The 3D terrain images from the Tour de France are just one section of what Katz refers to as the company's "digital Earth," which includes locations "of particular interest" throughout the world that Skyline is constructing in extremely high resolution. The key to the 3D environments are aerial photographs and new, high-quality commercial imaging satellite data, which are combined in a 3D terrain model constructed using the company's proprietary TerraBuilder application.

Skyline then converts the images within the database-measured in gigabytes and, in some cases, terabytes-into a real-time 3D streaming format using its TerraGate program. (A 56k modem is sufficient for viewing the data.) Lastly, the information is viewed as a 3D image through TerraPhoto3D or interactively with TerraExplorer.

"This technology basically has no limitations in the size of the database or the resolution," says Ronnie Yaron, Skyline co founder. "It's just a matter of collecting the data and building the databases."

The massive amount of data, like the other Terra applications, runs on NT servers housed at Skyline. The technology is scalable, he points out, so that the company can add as many servers as necessary to support the number of users flying over the terrain. During the first two weeks of providing the Tour de France coverage, Skyline logged more than 160,000 user sessions and provided more than a million TerraPhoto3D images, and is awaiting final statistics for the race's dynamic last stages.
For the final stage of the race, Skyline created a detailed flythrough model of Paris that included 3D Studio Max models of the city's famous landmarks.

The terrain for the Tour de France was actually part of a larger database-nearly the entire Earth-enabling the team to create the 3D imagery for the race in a few days, says Yaron. "It was just a matter of populating the 3D terrain with elements such as a line representing the roadway and points of interest along the route such as starting points, sites where provisions were provided to the racers, and high-level points that indicated the most difficult terrain." These enhancements were made using the company's TerraExplorer Pro tool.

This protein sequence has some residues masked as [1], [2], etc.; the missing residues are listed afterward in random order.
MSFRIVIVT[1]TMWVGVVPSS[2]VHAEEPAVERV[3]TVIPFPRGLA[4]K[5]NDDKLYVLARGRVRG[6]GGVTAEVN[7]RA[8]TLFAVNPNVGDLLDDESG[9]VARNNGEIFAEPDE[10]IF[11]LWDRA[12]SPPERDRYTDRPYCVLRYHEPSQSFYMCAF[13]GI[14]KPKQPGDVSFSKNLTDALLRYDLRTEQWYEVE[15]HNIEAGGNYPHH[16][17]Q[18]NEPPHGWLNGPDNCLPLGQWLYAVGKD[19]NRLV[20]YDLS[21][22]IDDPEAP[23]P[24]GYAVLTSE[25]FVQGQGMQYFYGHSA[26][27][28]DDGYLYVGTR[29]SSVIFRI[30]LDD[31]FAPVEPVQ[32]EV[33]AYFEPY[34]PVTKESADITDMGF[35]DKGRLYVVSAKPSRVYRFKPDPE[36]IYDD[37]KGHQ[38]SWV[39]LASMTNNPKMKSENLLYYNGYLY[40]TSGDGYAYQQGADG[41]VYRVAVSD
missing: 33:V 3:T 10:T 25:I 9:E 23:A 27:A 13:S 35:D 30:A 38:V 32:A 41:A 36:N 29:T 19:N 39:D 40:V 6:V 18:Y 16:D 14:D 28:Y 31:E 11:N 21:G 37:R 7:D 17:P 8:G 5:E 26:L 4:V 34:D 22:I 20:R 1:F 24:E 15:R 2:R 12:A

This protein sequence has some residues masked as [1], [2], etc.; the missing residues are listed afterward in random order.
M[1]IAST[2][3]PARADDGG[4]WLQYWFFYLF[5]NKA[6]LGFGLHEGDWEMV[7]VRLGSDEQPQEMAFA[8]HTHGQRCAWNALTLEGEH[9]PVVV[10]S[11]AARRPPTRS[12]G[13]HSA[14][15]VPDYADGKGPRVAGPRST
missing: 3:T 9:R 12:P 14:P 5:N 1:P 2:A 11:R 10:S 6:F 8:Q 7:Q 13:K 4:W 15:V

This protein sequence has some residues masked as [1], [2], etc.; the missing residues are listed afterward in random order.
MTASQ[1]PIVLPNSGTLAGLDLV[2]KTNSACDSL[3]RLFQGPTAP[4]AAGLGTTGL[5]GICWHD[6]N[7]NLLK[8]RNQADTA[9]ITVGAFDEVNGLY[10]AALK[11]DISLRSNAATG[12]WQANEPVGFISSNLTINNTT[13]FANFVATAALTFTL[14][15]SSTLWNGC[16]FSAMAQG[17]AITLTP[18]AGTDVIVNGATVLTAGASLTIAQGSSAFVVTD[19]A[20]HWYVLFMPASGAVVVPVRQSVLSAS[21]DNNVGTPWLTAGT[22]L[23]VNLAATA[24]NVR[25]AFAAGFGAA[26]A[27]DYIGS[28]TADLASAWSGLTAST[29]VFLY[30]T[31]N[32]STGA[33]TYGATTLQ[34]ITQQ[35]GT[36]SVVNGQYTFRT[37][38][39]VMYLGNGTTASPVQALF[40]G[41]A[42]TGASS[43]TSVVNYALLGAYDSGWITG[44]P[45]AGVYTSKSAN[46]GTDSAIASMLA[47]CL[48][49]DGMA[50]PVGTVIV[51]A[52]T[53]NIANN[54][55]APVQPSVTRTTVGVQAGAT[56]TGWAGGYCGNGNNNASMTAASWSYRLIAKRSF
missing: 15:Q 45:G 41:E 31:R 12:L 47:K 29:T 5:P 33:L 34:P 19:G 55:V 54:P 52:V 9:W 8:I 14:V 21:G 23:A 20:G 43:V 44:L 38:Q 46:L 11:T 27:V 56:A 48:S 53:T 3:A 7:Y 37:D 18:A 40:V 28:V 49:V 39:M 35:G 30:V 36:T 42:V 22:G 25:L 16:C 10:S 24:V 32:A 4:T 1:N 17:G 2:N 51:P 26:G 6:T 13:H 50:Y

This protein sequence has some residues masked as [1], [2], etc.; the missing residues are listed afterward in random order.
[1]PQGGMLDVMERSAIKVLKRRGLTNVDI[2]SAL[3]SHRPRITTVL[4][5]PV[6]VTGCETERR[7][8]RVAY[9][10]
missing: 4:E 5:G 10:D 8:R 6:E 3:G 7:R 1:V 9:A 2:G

By year end, Yaron expects to have every major US city included within the company's database. "If you're in the process of buying a house, you can see the neighborhood," he says, "or if you're traveling, you can see the location of your hotel." In the next few years, Yaron expects to have most locations entered into the database, during which time he expects the amount of data to reach hundreds of terabytes.

"In the past, the type of 3D flythrough used for the Tour de France was available only to high-end military customers. "We have taken elements of that concept and basically brought the ability down to a PC level for users at home," he says.

According to Yaron, using the Terra applications provides Internet users with a new way to look at the world and sporting events such as the Tour de France, where spectators could track competitors' progress over an extremely long course.

"The world is in color and 3D, yet all the information content that you're able to access on the Internet is shown with words, 2D pictures, or jerky videos," Yaron says. "We created a geographic 'world' browser that allows you to cruise over the Earth at any altitude and speed, and stop and look at things that interest you."

Terra product line, Skyline Software Systems (